- Under the Protocol, Parties are required to undertake 'research on, and promotion, development and increased use of, new and renewable forms of energy, of carbon dioxide sequestration technologies and of advanced and innovative environmentally sound technologies' (Article 2.1(a)(iv)). Although 'carbon dioxide sequestration technologies' are not defined anywhere in the Protocol text, 'sequestration' here is likely to refer to the capture and geological storage of CO2 from power stations, rather than sequestration in terrestrial sinks such as forests or oceans.
Measuring emission reductions from CCS
- Under the Protocol, reductions in greenhouse gases made by removals from sources or through the employment of sinks, must be accounted for in a transparent and verifiable manner. The requirement to record removals and reductions in this way is partly based upon concerns about the permanence of storage techniques. In the absence of strict accounting mechanisms, once a credit has been awarded, there is little incentive to ensure the containment of a gas or to minimise its escape. Reductions made by CCS have raised concerns, because there remain issues regarding the security of stored CO2 and possible leakages.
- Currently there are two accepted methodologies under the UNFCCC for measuring the reductions in greenhouse gases made by Parties: inventories for measuring national greenhouse gas emissions; and those accounting for greenhouse gas reductions under Kyoto's flexible mechanisms. The current IPCC Guidelines for National Greenhouse Gas Inventories 1996 (as revised) are used in the preparation of inventories to be submitted under the UNFCCC and Protocol. An IPCC Special Report published in 2005 described these Guidelines as insufficient to address certain issues. A new set of guidelines was adopted in April 2006, the IPCC 2006 Guidelines for National Greenhouse Gas Inventories ('the 2006 Guidelines'). These contained a complete methodology for the treatment of CCS.
- The 2006 Guidelines provide Parties with an agreed methodology for estimating greenhouse gas inventories, which may be used for submitting their reports to the UNFCCC. Chapter 5 of Volume 2 ('Energy') provides emission estimation guidance on capture and compression, transport systems, injection systems and the storage of CO2.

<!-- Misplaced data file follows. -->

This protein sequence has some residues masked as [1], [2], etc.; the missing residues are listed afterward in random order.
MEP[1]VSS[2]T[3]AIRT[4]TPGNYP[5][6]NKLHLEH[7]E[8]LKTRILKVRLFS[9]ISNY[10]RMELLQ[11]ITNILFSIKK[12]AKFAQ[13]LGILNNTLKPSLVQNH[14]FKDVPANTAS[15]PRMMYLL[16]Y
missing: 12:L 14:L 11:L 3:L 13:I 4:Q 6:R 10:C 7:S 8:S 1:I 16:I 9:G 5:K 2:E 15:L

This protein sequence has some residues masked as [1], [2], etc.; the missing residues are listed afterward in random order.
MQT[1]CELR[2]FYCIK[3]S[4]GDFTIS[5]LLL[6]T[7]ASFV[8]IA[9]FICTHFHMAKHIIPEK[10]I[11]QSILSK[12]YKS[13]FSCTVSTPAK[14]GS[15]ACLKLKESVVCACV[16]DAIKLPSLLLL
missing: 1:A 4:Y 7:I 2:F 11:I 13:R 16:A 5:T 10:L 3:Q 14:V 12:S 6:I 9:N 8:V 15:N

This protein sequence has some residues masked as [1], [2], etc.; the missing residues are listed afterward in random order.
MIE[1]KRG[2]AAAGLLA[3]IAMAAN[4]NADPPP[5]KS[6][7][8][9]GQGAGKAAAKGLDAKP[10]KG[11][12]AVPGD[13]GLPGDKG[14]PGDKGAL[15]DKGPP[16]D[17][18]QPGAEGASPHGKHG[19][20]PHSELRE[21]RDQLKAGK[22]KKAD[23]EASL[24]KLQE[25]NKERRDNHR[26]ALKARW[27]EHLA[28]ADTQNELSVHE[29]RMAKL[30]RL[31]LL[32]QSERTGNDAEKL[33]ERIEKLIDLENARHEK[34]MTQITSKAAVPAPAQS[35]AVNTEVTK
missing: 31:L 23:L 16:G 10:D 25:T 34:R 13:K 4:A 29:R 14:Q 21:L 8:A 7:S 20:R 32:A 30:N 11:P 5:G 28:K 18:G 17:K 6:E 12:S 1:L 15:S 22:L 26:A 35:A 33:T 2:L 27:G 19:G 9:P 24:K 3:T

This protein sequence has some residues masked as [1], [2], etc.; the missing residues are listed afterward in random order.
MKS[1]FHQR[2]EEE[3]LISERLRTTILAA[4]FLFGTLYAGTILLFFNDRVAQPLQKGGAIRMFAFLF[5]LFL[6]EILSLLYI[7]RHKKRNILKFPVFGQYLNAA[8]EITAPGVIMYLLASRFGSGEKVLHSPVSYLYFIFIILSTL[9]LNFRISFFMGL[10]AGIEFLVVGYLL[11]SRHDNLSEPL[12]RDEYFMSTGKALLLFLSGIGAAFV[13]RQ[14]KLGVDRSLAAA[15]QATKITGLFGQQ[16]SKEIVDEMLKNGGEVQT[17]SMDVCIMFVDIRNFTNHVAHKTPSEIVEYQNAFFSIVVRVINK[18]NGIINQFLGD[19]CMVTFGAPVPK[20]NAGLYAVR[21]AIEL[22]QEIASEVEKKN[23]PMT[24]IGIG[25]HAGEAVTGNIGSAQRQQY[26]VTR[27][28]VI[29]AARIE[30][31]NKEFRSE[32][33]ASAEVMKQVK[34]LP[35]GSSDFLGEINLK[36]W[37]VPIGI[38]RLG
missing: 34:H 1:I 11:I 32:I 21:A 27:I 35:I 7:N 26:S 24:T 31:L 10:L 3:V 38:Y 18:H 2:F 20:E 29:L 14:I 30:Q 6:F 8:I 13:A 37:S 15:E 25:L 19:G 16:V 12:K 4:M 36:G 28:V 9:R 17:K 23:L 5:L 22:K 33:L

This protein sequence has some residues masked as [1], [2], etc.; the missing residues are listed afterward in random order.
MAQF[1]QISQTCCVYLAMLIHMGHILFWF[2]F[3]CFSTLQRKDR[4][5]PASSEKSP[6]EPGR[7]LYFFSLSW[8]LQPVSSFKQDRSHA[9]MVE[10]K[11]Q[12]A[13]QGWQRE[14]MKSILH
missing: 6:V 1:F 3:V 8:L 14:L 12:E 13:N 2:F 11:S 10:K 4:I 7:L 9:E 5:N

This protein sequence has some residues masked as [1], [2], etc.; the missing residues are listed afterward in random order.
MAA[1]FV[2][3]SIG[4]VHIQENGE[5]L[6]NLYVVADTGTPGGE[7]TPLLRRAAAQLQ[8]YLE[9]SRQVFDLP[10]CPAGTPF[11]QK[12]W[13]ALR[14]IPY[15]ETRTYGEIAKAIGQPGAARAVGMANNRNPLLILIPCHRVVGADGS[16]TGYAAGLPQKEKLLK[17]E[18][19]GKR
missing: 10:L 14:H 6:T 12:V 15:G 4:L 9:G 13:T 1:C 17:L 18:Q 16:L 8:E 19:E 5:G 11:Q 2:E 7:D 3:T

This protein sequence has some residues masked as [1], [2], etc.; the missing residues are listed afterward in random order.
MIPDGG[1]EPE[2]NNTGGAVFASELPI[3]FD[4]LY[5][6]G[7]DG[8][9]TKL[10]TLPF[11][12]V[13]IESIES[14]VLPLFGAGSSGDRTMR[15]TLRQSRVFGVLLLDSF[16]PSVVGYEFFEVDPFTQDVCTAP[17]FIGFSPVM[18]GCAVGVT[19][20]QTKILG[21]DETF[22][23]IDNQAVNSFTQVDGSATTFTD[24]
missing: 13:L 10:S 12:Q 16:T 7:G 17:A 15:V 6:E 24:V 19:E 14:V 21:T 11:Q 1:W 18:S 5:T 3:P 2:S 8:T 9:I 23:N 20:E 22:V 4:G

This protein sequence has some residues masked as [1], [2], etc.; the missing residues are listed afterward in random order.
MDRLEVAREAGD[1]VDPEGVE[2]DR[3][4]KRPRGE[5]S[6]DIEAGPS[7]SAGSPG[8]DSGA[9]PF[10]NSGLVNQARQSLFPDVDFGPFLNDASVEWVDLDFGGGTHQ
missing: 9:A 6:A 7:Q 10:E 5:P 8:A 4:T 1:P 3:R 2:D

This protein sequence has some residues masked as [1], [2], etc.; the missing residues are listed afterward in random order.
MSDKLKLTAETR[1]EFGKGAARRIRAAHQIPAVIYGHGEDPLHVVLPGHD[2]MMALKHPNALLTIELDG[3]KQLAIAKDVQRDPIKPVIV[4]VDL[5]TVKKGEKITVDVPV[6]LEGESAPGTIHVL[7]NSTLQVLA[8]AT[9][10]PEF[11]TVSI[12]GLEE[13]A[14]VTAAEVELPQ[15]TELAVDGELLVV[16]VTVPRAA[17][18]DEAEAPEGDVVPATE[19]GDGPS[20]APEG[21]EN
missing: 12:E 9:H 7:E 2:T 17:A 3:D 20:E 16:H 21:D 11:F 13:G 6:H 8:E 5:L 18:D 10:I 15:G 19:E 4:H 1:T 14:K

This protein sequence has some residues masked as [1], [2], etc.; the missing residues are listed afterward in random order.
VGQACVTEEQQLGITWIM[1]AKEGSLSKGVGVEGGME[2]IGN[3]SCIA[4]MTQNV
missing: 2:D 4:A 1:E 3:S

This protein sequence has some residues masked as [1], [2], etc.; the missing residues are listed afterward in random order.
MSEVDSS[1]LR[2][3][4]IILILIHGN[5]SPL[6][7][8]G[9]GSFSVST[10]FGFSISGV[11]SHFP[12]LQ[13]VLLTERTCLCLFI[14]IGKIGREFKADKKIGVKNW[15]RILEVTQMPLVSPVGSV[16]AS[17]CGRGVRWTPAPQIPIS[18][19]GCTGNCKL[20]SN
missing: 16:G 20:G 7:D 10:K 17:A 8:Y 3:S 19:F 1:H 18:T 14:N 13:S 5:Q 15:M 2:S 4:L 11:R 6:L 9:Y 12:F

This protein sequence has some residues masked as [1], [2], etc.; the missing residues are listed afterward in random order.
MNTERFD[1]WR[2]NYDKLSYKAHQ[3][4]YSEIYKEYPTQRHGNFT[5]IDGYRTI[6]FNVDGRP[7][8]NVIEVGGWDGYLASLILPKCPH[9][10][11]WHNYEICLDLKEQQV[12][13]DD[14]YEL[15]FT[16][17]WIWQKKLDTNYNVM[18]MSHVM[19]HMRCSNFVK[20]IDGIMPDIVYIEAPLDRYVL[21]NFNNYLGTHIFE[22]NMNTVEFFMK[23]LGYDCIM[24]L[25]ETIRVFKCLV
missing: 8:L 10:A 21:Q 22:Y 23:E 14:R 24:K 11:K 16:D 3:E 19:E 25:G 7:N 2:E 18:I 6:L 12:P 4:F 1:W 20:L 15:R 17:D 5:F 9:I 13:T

- The 2006 Guidelines have yet to be officially sanctioned by the COP or CMP, although at the 24th meeting of the SBSTA in May 2007, there was official recognition and consideration of the issue. The SBSTA, in its Draft Conclusions, recognised that there was a need 'for continued consideration of the 2006 IPCC Guidelines in the context of the revision of the UNFCCC reporting guidelines for Annex I Parties' (see document FCCC/SBSTA/2007/l.5). Furthermore, the SBSTA encouraged Parties to 'gain experience' with the 2006 Guidelines and submit details of those experiences to the Secretariat. At its 30th Session, in June 2009, the SBSTA continued its consideration of the 2006 Guidelines. At this session, it was confirmed that the process for Annex I Parties to implement the use of the 2006 IPCC Guidelines should be conditional upon a revision of the UNFCCC Annex I reporting guidelines and the consideration of methodological issues associated with it.
Despite the fact that work has been undertaken on this issue, until a final decision is adopted regarding the 2006 Guidelines, there is uncertainty as to whether individual Parties can use these Guidelines, instead of the revised 1996 Guidelines, in the preparation of their national inventories.
- On the view that the later 2006 Guidelines are more relevant and up-to-date, and that there is a gap in the scope of the 1996 Guidelines, the UK Department for Environment, Food and Rural Affairs (Defra) intends to use the 2006 Guidelines to incorporate any CCS activities. Norway has incorporated details of the Sleipner CO2 storage project in its national inventory report. Annex V of the Norwegian 2006 report, entitled, 'CO2 capture and storage at Sleipner West Field - storage site characterisation, monitoring methodology and results', provides a detailed summary of the amount of CO2 stored and the methodology used for these calculations. It is clear from this that Norway does not view the 1996 Guidelines, and their lack of explicit guidance in this field, as a bar to including stored CO2 in their national greenhouse gas inventory.
CCS in the CDM
- For the main features and key legal issues associated with CCS as CDM project activities see CCS in the CDM page.
- Framework Convention on Climate Change homepage (including links to official documents)
- Kyoto Protocol homepage
- Full text of the Kyoto Protocol
- Clean Development Mechanism (CDM) homepage
- Joint Implementation homepage
- 2006 IPCC Guidelines for National Greenhouse Gas Inventories (see Volume 2 Energy, Chapter 5: Carbon Dioxide Transport, Injection and Geological Storage)
- Martins Barata, Pedro, Carbon Capture and Storage in the Clean Development Mechanism: overcoming the stalemate CCLP Think Piece, September 2008